CANNAINVESTOR Magazine October / November 2016 - Page 121

Venegas speaks about the similarities between working in frontier markets and the cannabis industry frequently. Having lived and worked in multiple emerging and frontier markets, Venegas characterizes his experience in the cannabis industry as being similar to “watching a movie I’ve seen before.”

He states, “I have focused extensively on emerging markets, and even beyond the emerging market profile, to frontier markets. These have a lot of risks that are difficult to ascertain, where standard due diligence practices are not sufficient for making an investment in an intelligent way. Information is very limited, and capital is scarce and consensus driven.”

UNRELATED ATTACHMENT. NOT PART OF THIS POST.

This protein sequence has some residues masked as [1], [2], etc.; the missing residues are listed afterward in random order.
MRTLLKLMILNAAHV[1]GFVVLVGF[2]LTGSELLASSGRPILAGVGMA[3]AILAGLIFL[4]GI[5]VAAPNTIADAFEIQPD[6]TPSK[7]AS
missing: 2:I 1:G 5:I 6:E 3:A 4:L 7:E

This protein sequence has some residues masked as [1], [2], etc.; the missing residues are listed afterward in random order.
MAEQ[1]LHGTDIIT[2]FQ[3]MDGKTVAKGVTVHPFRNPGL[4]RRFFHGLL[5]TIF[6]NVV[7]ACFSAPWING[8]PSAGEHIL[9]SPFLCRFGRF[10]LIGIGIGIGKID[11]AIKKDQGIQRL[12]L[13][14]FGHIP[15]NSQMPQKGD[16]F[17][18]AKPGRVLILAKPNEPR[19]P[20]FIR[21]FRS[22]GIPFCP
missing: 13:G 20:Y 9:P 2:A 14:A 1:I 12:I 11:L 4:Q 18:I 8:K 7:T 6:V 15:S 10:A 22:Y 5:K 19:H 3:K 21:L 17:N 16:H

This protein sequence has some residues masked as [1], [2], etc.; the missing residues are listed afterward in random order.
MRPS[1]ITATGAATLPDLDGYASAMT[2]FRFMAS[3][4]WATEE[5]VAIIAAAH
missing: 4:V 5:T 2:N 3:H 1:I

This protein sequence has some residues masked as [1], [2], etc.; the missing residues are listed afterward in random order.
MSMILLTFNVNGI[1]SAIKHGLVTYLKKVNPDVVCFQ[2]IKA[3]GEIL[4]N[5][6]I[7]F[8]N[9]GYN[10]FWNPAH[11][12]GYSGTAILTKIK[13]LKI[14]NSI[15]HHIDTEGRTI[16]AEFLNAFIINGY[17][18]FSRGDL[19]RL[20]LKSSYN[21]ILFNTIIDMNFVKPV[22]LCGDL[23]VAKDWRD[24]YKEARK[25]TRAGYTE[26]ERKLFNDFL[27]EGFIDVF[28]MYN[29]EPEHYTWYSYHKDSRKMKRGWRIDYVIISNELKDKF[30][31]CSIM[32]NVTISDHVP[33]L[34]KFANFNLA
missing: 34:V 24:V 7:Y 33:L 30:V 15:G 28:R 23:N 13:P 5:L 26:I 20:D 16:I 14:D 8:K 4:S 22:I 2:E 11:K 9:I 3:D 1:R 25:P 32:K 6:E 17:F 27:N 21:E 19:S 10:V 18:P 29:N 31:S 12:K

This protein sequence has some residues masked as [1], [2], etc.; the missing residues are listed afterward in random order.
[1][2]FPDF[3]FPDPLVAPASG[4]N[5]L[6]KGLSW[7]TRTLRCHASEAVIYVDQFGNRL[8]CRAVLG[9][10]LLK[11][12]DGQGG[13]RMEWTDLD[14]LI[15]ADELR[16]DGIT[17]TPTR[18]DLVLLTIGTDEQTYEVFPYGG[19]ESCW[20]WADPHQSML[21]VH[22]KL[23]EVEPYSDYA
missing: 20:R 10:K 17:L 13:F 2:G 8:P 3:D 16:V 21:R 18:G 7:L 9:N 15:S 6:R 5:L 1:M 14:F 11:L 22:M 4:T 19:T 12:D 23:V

Venegas believes that his experiences in frontier markets have prepared him to be competitive in the cannabis industry on every level. “We have a different operating model from most of our competitors. We’re much more information and data-focused in the way we serve our clients. In frontier markets, you can’t rely on cultural norms or traditional sources of information because they often don’t exist or function in a familiar way,” says Venegas.

According to Investopedia, frontier markets are defined as “less advanced capital markets from the developing world. The frontier, or pre-emerging, equity markets are pursued by investors seeking potentially high returns who are able to accept the higher risks these type of markets would be exposed to. Some of the risks investors face in these frontier markets are political instability, poor liquidity, inadequate regulation, substandard financial reporting, and large currency fluctuations. Frontier market investments can have a low correlation to developed markets and thus can provide additional diversification to an equity portfolio.”